The wind was blowing hard out to right field as Alan Knight stared in for the
sign from Orton. I really didn’t want to watch this. Our former hitting coach
Jim Lyttle used to cover his face with his hat and look through the air holes.
It’s not as scary that way. I tried it. Miller hit a chopper to Fonseca at
short. Game over. I put on my hat and headed for the hotel.
The worry for us in the series was the role of Troy closer Nat Moore. He was 7-0
and second in the nation with a 0.73 ERA. We knew Troy hoped to start him one
game. I figured Bobby Pierce planned to relieve him in Game 1 and start him in
Game 2. That’s what I would do.
So the key to the first game was to score early and often, then hope for the
Naturally, we fell behind 3-0 in the first inning. But last night’s hero, Alex
Fonseca, delivered a three-run bomb, and we were tied. Troy managed to go back
on top in the third, and we again trailed.
Derek Hutton drew a leadoff walk in the fifth and appeared to be dead at second
on a failed hit and run, when he used a tricky fade away pop-up slide to evade
the second baseman’s tag. After a groundout moved Hutton to third, Coach Pearce
went to the mound and summoned Moore. Against a drawn-in infield, Jeff
Fiorentino hit a tough ground ball to the right of the first baseman who threw
too late to the plate as Hutton slid in safely with the tying run.
While Moore was coming in from the pen, I told Rob Horst that he wasn’t going to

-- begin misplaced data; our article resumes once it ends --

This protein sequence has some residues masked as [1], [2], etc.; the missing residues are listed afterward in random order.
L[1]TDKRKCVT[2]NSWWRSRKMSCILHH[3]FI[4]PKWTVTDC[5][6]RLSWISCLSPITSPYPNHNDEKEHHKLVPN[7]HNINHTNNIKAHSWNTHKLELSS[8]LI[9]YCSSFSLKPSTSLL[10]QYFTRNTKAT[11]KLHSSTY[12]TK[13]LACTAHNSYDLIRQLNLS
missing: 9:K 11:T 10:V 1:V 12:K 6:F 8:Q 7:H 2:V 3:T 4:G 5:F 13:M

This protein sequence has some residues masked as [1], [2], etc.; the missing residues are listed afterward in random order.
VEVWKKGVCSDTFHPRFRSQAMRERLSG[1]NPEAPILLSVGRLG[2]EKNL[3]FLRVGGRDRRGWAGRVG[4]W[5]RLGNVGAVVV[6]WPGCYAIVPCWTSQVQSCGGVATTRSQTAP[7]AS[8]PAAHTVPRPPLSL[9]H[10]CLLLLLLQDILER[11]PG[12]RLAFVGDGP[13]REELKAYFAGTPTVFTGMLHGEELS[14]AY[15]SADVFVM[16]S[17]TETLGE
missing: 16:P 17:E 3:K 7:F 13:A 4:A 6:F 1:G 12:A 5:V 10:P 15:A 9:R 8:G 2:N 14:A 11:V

face him. Everything we heard about Moore said how tough he was on right handed
hitters. Lefties seemed to have some success, although at 7-0 and 0.73, it
wasn’t much. I had freshman Jordan Hafer ready to pinch hit. As Hutton scored, I
pointed at Horst and he put his head down and walked back to the bench.
No…"You’re going to hit him" I told Rob.
He smiled and headed toward home plate. Hey…I’m entitled to change my mind,
Rob Horst has been great all year at second chances. He did it for us again. The
dugout really exploded as Rob put us ahead on a two-run bomb. I told Hafer he
could sit down: We had gotten Horst mad, our job was done. That’s our story, and
we’re sticking to it.
Each team scored again, and Knight was back on the hill with a two-run lead.
After a walk, an error and a wild pitch, Alan got his second save in 17 hours as
we held on to win 7-5. The good news was that Moore threw 41 pitches and
couldn’t start Game 3.
We grabbed a 6-1 lead in the second inning of the nightcap and never looked
Chris Saxton pitched a solid five innings; Horst hit two more homers and had
four RBI. Jeff Fiorentino hit his twelfth round tripper, Fonseca was 2 for 4.
Oh yeah - Jordan Hafer finally got to pinch hit. He launched a two-run missile
over the center field fence.
FAU 11 - TSU 1, time to head for the Outback!
Winless at Winthrop, but Victorious in Friendship (5/3/04)
To Bunt or Not to Bunt - That is the Question (4/27/04)
The Promised Land (4/21/04)
A Little Rusty (4/17/04)
Knock, Knock, Knockin' on Heaven's Door (4/15/04)
OB Gets CG for FAU vs. UCF (4/13/04)
The Present and the Past (4/8/04)
Held Up Without a Gun (4/5/04)
Live by the Sword, Die by the Sword (3/27/04)
Bye Bye Buckeyes...Hello Dolphins (3/26/04)
A Festive Week Ends in a Wreck (3/22/04)
Break No Day at the Beach (3/16/04)
Baseball is Boring? What are They Smoking? (3/9/04)
Hanging with LaRussa was in the Cards (3/6/04)
Winds of Change (3/1/04)
Washington's Birthday (2/23/04)
Dugout Talks and Scouting Reports (2/21/04)
Not a Happy Valentine's Day (2/16/04)
Opening Weekend (2/9/04)
Almost FAMUs (2/2/04)
FAU Living in Land of Hope and Dreams (1/28/04)
(photo courtesy of FAU Media Relations Office)